I play hockey once, if I am lucky, twice a week.
I did not play the game growing up. My parents’ version of encouraging recreation was to point toward the front door. It just wasn’t something they knew.
I began to play the game in my twenties and it has enraptured me ever since.
There is no game like hockey. It is like being put into a video game. I have played most every game, nothing else comes close.
Imagine if hockey didn’t exist and someone had a new idea. Freeze a boarded in pad, surround it with Plexiglas, put knives on the players’ feet and give them clubs to knock a hard-as rock piece of rubber into a net. Try finding insurance for that.
Everything is harder in hockey, moving, calibrating speed, stopping. Everything is better too. Its rhythms are at turns imponderable and absolutely accessible. The skill gap between players is as broad as the prairies.
We start our game with a ritual. We toss our sticks in the middle of the ice and then someone throws them to either end. We recoup our skates, grab our pinnies and go.
It is my favorite part of the game, this absolutely Canadian method of choosing up and I always skate to centre ice first. I can dictate no other part of the game, but when it starts, I am its shaky midwife.
It is not perfect, of course. Players stay on too long. Sometimes the teams are lopsided. Some of the most skilled players forget their superiority comes with the demand that they not show themselves too much better than the rest. The true star is the sportsman who finds in the game equal expressions of skill and human kindness.
I have never, no matter how fitful and fruitless my pursuit of the puck, felt anything other than a crushing sadness when the kid who cleans the ice buzzes us off. Hockey makes me fee supernatural. I take a stride and go 10 feet. I wrist a shot and it whizzes away. In a split second I can decide where to put a puck to find a teammate 30 feet away who is going 20km an hour and I can do it before he hits the blue line.
It is impossible to explain hockey to someone who has not played but at its best hockey is better than anything. It elevates the imagination along with the heart rate. You sweat like a pirate because you move and act like one.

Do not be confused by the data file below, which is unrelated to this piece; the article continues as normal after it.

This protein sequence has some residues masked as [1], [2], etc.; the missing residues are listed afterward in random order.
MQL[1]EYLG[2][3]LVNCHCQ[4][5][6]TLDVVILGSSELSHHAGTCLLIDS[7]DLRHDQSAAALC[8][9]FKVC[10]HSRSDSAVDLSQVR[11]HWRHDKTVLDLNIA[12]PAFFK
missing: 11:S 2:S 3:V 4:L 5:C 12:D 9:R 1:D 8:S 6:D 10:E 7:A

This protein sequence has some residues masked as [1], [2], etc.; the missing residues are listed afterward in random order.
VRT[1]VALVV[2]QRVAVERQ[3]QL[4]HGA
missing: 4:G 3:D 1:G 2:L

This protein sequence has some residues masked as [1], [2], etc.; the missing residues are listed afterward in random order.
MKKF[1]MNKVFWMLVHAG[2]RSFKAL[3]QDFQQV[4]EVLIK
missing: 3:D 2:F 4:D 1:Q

The fact that I did not finagle a way for my daughters to play - only one is athletic and she prefers basketball - is one of the many sins I must answer for in the parent’s court.
But they were not subject to hockey politics or the burden of playing with the boys or getting up at 5 a.m. for practice. They will never burn out from two games and two practices a week. It is still, in a funny way, all ahead of them.
They still skate someday, if they are lucky, they will follow my lead and find, as adults, the only game that can set you free.
The Curse of Being Santa...
Saw a feature on CNN about kids petrified of Santa.
The kids were screaming bloody murder as their picture was taken.
This annoys me.
I have spent a little time in something to akin to the jolly man’s red suit and I tell you …the problem is the elves.
The job of the elf is to lead the child to Santa, and then distract the little goomers for the picture. Once a two-year-old sees Santa’s beard it’s game over. The good elf cajoles, entertains, engages and otherwise distracts the kid. Then it’s Santa’s turn. If the kid looks over his right shoulder, Santa should lean to the left. The kid looks over the other shoulder, Santa goes the other way. Finally, the kid looks forward and BLAMMO, the picture is taken and the kid can go ahead and cry his heart out.
Part of the problem is that some stores have sacked the elves for cost-cutting reasons. These stores should compel their managers to don the suit and deal with the kids without elves. They’d be back before you could say Kris Kringle.
This is all I have to say on this subject as I have been long retired from ‘the life.’ Don’t make me come back.Forget Resolutions, I've Got Predictions!
I have a few New Year’s predictions.
- I predict that if Alexei Ponikarovsky will be one-timing shots from all over the ice the next time he gets on the ice when the Leafs are guarding a one-goal lead with the opposing net empty.
- I predict Andrew Raycroft will next play Thursday, Jan. 3, when the Leafs are in Pittsburgh.
- I predict that Andy Wozniewski will be with the Marlies in a month after Carlo Colaiacovo returns.
- I predict that Mark Bell, who has one goal, will finish with 10.
- I predict that Mats Sundin will sign a two-year contract after finishing with 93 points, his highest total in 10 years.
- I predict that someone will start calling the Kyle Wellwood-Darcy Tucker-Jason Blake unit the Smurf Line because they are small and blue.
- I also predict that it had better happen soon because it has a shelf life of five more minutes without a goal.